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Motivational Interviewing
MI is a type of conversation to help individuals make decisions, change behavior(s) and grow while increasing their intrinsic motivation to work toward reaching their goals. It can help people strengthen their commitment to change, focusing on almost any aspect of life where choice is required: health or life-style changes (diet, substance use, exercise, mental health. It also is useful to help individuals determine their willingness to comply with institutional expectations, constraints or sanctions (corrections, schools, employer demands) or make important life decisions. The conversation often moves from ambivalence and the uncertainty of how to achieve positive outcomes, which requires effort to resolve and MI provides a skillful way to help them think. It involves a collaborative rather than directive process, honoring the person’s autonomy and self-determination rather than providing advice or pushing. It helps individuals explore their capacity to change and is done with a genuine interest in their experience and perspectives. MI is an evidence-based counseling or conversational approach which begins with a required “Spirit of MI” (heartset-mindset, nonjudgmental way of being) and uses some core skills, overall tasks or processes and can involve strategies used to increase “change talk.” The workshops use experiential and interactive learning tools to help providers gain proficiency in this approach and maximize engagement and learning. Richard Rutschman, the workshop facilitator of these sessions is a member of the Motivational Interviewing Network of Trainers, has a doctorate in adult learning specializing in experiential learning approaches and has authored on this approach.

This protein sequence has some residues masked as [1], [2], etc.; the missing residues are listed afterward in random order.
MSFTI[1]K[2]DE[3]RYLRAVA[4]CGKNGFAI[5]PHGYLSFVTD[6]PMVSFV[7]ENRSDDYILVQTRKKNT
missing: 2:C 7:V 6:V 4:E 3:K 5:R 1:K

Apr 5, 2023 01:00 PM in Central Time (US and Canada)

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Richard Rutschman
Professional Development Facilitator @Richard Rutschman Training
Richard Rutschman, Ed.D. is an experienced facilitator and adult educator with extensive experience leading workshops and team-building sessions (to human service professionals, health providers, educators, clinicians, corrections staff), as well as teaching classes and training. He has experience teaching at the secondary schools through graduate school and has been in leadership roles including as a high school principal and executive director of a multi-service community based organization as well as administrating university programs. He worked for nearly two and a half decades with Northeastern Illinois University’s Center for College Access & Success (previously Chicago Teachers’ Center) leading programs and with NEIU’s Enlace Leadership Institute, which included facilitating professional development workshops. He has led hundreds of sessions in the U.S. and abroad in both English and Spanish (he is bilingual/bicultural). He obtained his doctorate from Northern IL University.